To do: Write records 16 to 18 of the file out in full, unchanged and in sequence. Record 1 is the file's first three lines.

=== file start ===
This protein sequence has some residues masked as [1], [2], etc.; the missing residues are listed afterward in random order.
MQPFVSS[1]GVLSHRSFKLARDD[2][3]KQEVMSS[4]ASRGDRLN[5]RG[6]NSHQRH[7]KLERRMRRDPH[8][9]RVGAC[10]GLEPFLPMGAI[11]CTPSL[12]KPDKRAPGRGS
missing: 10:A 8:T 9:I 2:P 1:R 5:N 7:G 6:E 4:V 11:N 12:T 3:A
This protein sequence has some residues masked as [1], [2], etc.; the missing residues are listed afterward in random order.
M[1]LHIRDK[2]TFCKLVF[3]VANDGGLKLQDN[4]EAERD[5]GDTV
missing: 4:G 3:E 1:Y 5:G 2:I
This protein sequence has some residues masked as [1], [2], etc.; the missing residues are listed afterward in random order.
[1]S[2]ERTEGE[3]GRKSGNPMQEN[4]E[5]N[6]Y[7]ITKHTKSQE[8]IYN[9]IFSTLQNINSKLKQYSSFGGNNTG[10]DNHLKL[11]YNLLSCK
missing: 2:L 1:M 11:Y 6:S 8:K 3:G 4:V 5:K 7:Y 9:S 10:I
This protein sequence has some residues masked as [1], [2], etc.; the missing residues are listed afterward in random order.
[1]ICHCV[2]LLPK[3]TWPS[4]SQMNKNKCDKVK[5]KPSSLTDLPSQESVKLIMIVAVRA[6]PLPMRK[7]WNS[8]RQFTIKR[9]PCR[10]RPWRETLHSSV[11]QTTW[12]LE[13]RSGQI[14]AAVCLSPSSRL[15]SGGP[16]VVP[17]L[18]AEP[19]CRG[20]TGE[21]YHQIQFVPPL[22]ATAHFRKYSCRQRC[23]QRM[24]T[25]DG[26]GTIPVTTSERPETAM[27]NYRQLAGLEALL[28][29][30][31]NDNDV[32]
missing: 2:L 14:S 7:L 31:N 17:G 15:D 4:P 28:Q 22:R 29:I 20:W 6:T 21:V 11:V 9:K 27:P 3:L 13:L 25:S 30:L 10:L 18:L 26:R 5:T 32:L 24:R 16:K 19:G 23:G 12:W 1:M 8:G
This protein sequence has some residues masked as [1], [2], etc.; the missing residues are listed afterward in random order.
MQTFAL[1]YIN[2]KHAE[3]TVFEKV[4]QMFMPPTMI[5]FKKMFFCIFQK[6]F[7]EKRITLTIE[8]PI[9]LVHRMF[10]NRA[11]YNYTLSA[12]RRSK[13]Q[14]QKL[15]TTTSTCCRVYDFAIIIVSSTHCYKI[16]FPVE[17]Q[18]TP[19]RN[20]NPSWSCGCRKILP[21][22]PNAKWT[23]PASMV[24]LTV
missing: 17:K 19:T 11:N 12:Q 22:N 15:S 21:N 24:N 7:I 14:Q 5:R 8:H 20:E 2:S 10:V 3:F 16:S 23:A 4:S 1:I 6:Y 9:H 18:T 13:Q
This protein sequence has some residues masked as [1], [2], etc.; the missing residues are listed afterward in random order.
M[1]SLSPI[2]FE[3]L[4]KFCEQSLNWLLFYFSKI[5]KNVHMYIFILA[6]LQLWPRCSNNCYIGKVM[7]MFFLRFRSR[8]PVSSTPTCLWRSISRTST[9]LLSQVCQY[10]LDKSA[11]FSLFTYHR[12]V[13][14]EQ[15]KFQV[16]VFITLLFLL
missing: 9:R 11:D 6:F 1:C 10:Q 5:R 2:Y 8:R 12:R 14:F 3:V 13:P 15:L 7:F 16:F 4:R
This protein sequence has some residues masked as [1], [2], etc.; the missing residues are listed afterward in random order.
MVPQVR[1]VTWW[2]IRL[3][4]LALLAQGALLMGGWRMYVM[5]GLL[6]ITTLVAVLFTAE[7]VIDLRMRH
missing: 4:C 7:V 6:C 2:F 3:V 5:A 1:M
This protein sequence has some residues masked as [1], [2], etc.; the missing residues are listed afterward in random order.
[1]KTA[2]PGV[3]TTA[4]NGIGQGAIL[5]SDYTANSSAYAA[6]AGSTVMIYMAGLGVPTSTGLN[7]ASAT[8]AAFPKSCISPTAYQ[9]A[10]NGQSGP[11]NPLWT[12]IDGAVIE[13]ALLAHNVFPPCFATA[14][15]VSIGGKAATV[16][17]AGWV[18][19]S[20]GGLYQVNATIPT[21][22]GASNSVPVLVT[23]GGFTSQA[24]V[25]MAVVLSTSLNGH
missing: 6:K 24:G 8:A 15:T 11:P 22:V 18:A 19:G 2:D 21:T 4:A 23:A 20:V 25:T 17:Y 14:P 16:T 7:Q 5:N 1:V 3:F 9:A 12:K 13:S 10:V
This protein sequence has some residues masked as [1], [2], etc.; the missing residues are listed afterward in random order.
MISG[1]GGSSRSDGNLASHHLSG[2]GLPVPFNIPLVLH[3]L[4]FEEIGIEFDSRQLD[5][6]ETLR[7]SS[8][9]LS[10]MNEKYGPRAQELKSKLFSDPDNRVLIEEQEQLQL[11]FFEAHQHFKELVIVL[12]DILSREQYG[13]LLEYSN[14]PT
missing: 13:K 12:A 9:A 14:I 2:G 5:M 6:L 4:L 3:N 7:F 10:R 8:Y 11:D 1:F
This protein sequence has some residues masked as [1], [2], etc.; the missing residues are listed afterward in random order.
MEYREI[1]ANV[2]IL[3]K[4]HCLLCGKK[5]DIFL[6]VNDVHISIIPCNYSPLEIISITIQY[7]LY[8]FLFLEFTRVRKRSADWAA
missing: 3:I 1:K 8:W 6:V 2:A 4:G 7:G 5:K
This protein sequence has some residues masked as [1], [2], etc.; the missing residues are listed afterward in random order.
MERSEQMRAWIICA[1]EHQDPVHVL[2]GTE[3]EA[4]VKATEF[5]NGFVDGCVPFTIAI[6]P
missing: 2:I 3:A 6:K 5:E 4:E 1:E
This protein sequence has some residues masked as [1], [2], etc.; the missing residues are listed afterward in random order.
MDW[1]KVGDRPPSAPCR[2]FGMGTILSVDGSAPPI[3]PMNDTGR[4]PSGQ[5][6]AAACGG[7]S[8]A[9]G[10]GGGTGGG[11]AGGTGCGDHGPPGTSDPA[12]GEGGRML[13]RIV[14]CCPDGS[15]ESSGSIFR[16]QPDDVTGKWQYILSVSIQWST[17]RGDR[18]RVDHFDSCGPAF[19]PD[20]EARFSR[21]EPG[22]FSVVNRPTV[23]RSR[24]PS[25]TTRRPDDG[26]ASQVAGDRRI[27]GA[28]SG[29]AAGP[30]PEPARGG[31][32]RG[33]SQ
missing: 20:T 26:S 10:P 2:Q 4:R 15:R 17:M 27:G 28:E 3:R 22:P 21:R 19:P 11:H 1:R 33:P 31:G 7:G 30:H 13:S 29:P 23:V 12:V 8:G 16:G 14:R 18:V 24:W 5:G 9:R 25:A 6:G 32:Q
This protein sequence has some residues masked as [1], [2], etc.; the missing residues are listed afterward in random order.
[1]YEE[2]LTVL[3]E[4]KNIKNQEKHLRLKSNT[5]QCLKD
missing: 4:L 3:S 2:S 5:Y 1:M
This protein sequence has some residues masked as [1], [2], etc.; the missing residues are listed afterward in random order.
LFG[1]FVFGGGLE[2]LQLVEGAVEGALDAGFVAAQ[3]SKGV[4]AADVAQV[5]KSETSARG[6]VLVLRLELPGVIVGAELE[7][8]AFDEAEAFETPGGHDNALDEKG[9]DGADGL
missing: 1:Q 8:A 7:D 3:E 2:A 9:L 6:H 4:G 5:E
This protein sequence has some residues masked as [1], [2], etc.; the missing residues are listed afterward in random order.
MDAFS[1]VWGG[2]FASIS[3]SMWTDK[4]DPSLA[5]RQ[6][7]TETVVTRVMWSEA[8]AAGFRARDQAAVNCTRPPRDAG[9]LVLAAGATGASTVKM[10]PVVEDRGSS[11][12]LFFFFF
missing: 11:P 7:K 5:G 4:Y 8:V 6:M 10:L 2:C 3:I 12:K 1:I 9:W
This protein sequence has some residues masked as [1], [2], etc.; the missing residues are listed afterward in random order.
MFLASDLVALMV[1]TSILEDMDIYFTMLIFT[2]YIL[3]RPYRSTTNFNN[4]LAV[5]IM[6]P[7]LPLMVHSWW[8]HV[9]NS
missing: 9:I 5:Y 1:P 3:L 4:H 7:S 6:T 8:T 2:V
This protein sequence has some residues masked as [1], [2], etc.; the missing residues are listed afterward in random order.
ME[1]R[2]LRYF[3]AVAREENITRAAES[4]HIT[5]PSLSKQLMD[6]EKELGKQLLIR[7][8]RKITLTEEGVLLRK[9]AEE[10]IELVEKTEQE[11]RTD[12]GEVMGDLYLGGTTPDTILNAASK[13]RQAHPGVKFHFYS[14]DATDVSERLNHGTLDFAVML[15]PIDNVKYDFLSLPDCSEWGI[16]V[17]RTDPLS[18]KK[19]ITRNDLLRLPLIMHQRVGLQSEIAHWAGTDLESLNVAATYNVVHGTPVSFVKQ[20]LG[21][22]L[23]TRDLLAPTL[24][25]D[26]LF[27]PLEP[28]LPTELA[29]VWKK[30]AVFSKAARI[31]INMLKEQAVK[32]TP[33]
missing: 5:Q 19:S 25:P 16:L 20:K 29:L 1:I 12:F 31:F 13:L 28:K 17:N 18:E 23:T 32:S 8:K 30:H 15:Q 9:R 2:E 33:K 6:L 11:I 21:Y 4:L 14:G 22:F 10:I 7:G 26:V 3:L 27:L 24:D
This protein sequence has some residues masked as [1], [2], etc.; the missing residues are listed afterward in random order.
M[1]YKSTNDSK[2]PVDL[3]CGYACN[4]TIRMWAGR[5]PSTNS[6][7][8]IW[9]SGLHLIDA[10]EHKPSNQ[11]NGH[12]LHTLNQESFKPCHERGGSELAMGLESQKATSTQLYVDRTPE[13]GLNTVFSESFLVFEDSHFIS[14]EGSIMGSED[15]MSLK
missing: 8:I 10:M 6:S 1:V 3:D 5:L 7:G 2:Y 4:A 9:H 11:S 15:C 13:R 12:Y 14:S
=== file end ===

This protein sequence has some residues masked as [1], [2], etc.; the missing residues are listed afterward in random order.
MFLASDLVALMV[1]TSILEDMDIYFTMLIFT[2]YIL[3]RPYRSTTNFNN[4]LAV[5]IM[6]P[7]LPLMVHSWW[8]HV[9]NS
missing: 9:I 5:Y 1:P 3:L 4:H 7:S 6:T 8:T 2:V
This protein sequence has some residues masked as [1], [2], etc.; the missing residues are listed afterward in random order.
ME[1]R[2]LRYF[3]AVAREENITRAAES[4]HIT[5]PSLSKQLMD[6]EKELGKQLLIR[7][8]RKITLTEEGVLLRK[9]AEE[10]IELVEKTEQE[11]RTD[12]GEVMGDLYLGGTTPDTILNAASK[13]RQAHPGVKFHFYS[14]DATDVSERLNHGTLDFAVML[15]PIDNVKYDFLSLPDCSEWGI[16]V[17]RTDPLS[18]KK[19]ITRNDLLRLPLIMHQRVGLQSEIAHWAGTDLESLNVAATYNVVHGTPVSFVKQ[20]LG[21][22]L[23]TRDLLAPTL[24][25]D[26]LF[27]PLEP[28]LPTELA[29]VWKK[30]AVFSKAARI[31]INMLKEQAVK[32]TP[33]
missing: 5:Q 19:S 25:P 16:L 20:K 29:L 1:I 12:F 31:F 13:L 28:K 17:N 18:E 23:T 32:S 8:K 30:H 15:Q 9:R 2:E 33:K 6:L 11:I 21:Y 4:L 14:G 22:F 10:I 7:G 26:V 3:L 27:L 24:D
This protein sequence has some residues masked as [1], [2], etc.; the missing residues are listed afterward in random order.
M[1]YKSTNDSK[2]PVDL[3]CGYACN[4]TIRMWAGR[5]PSTNS[6][7][8]IW[9]SGLHLIDA[10]EHKPSNQ[11]NGH[12]LHTLNQESFKPCHERGGSELAMGLESQKATSTQLYVDRTPE[13]GLNTVFSESFLVFEDSHFIS[14]EGSIMGSED[15]MSLK
missing: 8:I 10:M 6:S 1:V 3:D 5:L 7:G 2:Y 4:A 9:H 11:S 15:C 13:R 12:Y 14:S